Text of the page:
PADI® Members continue to take action for the ocean, their businesses, the dive industry and their local communities – hope is certainly rising.
Around the world PADI Professionals, Dive Centers and Resorts are creating a more inclusive dive community through their adaptive diving training, showing that anyone can be a PADI Torchbearer and be empowered to help create balance between humanity and the ocean.
From establishing charity programs that help veterans and children with disabilities to rallying PADI Dive Centers around the country to take action for a more accessibility in diving, these PADI Members are championing adaptive diving training and inspiring us all.
1. Helping Veterans Heal: Patriot Scuba, United States
Patriot Scuba (S-19424) offers a robust adaptive diving training program that is specifically focused on helping injured veterans. The Virginia based program has been operating as a non-profit called Patriots for Disabled Divers since 2013, having successfully trained hundreds of adaptive divers who have suffered traumatic brain injuries or amputations. These veterans benefit from both the psychological healing aspects diving provides as well as an activity that allows them to feel both a sense of adventure and purpose.
2. Creating an Inclusive Dive Community: Scuba Diving for All, United Kingdom
Scuba Diving for All has been a registered charity in Ripon for the past 17 years and provide tuition for scuba diving to those with special needs. The founders, Yvonne and Archie Covell, wanted to make diving more accessible in their area and gift their students with the freedom of movement and feeling weightless. The program has been honored with the Queens Award for Voluntary Service with many students going on to complete their PADI Open Water Diver certification.
3. Making Underwater Adventure Accessible: Waterdogs Scuba, United States
As part of their Professional Preparatory Course, Waterdogs Scuba (S23534) include the Adaptive Support Diver training and have already certified 16 divers in Clarksville, Tennessee in this speciality. They also partner with the Dive Pirates Foundation and send both their PADI Professionals and adaptive diver students to the Florida Keys for customized diving experiences—ensuring that all their divers get a chance to seek adventure and save the ocean.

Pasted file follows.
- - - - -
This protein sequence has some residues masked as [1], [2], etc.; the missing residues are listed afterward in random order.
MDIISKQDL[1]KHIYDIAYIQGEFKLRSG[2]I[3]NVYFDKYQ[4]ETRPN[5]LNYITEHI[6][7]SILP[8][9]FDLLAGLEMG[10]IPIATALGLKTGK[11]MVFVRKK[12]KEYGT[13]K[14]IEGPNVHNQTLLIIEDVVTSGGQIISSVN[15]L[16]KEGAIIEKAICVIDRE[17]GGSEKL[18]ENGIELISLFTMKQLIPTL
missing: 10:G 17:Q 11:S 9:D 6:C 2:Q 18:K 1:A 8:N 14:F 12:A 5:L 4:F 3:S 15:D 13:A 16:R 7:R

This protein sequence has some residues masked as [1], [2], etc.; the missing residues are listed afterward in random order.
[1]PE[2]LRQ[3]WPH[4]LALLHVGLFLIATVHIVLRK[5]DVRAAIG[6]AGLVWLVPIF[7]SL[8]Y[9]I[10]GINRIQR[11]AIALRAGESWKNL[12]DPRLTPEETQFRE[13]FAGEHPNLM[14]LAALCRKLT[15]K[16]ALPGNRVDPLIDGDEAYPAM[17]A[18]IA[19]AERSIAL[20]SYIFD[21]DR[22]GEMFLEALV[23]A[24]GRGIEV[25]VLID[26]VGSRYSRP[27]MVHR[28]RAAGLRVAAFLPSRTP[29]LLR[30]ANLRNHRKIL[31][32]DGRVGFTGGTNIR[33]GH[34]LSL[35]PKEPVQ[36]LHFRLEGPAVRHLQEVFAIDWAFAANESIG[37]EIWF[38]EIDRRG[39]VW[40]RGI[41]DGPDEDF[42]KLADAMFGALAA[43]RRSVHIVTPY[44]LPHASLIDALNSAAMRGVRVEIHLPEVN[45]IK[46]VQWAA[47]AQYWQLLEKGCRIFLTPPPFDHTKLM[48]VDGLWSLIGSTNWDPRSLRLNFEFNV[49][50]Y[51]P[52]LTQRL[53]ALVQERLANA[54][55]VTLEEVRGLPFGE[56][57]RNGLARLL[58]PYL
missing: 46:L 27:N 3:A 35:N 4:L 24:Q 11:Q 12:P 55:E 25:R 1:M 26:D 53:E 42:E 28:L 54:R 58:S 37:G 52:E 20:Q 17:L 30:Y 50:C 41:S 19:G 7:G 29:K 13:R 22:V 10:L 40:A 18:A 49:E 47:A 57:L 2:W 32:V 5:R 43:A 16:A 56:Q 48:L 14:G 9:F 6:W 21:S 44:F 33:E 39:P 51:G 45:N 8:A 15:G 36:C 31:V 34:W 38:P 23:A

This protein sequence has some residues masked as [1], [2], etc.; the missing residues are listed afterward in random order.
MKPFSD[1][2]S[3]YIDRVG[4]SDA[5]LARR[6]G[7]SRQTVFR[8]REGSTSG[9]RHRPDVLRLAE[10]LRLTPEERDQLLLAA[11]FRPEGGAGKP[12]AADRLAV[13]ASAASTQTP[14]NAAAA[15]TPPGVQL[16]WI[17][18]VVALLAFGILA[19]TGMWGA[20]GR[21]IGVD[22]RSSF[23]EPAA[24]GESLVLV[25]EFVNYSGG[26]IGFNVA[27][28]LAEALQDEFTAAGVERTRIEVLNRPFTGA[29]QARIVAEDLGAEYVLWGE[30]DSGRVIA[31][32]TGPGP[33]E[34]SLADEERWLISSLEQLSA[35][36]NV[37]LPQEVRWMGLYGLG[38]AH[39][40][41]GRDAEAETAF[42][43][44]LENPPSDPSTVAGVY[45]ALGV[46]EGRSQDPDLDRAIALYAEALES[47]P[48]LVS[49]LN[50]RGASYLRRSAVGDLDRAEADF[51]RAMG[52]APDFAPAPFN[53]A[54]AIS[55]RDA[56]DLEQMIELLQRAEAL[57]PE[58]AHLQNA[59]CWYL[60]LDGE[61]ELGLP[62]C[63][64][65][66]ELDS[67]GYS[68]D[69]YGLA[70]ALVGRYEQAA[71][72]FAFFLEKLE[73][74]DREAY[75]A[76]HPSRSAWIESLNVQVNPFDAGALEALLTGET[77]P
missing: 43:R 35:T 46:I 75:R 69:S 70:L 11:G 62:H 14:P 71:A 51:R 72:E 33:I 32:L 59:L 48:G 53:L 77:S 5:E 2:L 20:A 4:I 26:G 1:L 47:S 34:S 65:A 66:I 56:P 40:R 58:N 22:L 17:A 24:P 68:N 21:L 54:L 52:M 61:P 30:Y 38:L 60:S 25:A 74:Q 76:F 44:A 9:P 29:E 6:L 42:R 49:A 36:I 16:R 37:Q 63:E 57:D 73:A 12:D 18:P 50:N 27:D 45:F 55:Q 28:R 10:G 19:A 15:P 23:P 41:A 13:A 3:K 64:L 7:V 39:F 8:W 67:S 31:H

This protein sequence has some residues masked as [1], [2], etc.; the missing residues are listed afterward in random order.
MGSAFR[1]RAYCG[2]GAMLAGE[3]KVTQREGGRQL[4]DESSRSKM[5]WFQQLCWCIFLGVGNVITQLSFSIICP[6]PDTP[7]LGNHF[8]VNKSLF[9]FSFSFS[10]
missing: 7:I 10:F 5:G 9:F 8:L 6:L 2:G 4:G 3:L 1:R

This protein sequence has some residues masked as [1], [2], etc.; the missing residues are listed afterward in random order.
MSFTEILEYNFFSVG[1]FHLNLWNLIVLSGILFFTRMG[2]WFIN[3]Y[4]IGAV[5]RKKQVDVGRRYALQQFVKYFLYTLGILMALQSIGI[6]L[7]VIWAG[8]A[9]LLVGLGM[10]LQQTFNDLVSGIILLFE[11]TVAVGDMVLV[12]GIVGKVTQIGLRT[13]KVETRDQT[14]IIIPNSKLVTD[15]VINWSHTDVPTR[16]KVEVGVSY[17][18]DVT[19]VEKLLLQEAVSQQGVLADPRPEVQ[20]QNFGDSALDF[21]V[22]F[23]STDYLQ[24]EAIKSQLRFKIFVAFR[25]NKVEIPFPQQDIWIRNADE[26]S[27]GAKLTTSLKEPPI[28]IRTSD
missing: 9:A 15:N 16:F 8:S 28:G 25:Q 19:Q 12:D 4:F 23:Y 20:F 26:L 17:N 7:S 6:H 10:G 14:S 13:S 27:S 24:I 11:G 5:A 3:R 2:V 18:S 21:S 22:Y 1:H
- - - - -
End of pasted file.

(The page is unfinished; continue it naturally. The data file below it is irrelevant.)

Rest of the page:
4. Training Freedivers and PADI Torchbearers: Eco Dive, Grenada
To ensure that anyone can become a PADI Freediver, Eco Dive (S-18878) conducted an adaptive Freediver static apnea training session for Natasha and Rachel Lambert—known as the Sailing Sisters. Natasha is a disabled sailor who is showing that people of all abilities can explore and protect the ocean. Eco Dive wrapped up the training session with the sisters by doing a beach clean up, showing her that she too can become a PADI Torchbearer and protect the planet both above and below the surface.
5. Advocating for Change All Around the Continent: Patricio Cartelli, Argentina
PADI Course Director Patricio Cartelli (#174610) is on a personal mission to make the diving community in South America more inclusive of those with both mental and physical disabilities. He is focused on encouraging more PADI Instructors in South America to take the PADI Adaptive Techniques Specialty Course and ensure that PADI Dive Centers cater to all needs.
6. Providing Hope to the Next Generation: Syed Abd Rahman, Malaysia
PADI IDC Staff Instructor Syed Abd Rahman (#302849) has been committed to teaching youth with disabilities for nearly three decades. He opened the PADI Five Star Dive Center Kids Scuba in Selangor as a way to ensure that the next generation has equal and inclusive opportunities to become scuba divers. He played a key role in helping to develop the PADI Adaptive Techniques Specialty course and has helped many divers with disabilities become PADI Open Water divers.
7. Providing Groundbreaking Training: Ernest Teo, Malaysia
PADI Master Scuba Diver Trainer Ernest Teo (#482945) at Premier Marine and Scuba Center is also the program coordinator for Diveheart, a charity that is designed to give confidence to those with disabilities through adaptive diving and therapy. He has also worked alongside Syed Abd Rahman to train six medical professionals and rehabilitation physiotherapists from Kuching General Hospital through the PADI Adaptive Technique Specialty course—which was the first of its kind in the Borneo region of Malaysia.
Share Your Hope Rising Stories with #PADIPeople
There is hope rising everywhere. PADI will continue to amplify stories like these with fellow PADI Members and divers to inspire, excite and accelerate recovery by demonstrating the spirit of #PADIPeople around the world.
Share your own stories about how you are making a difference, and the better days that are possible right now through diving. Simply post descriptions, photos or videos to your social media channels, tagging PADI and #PADIPeople.
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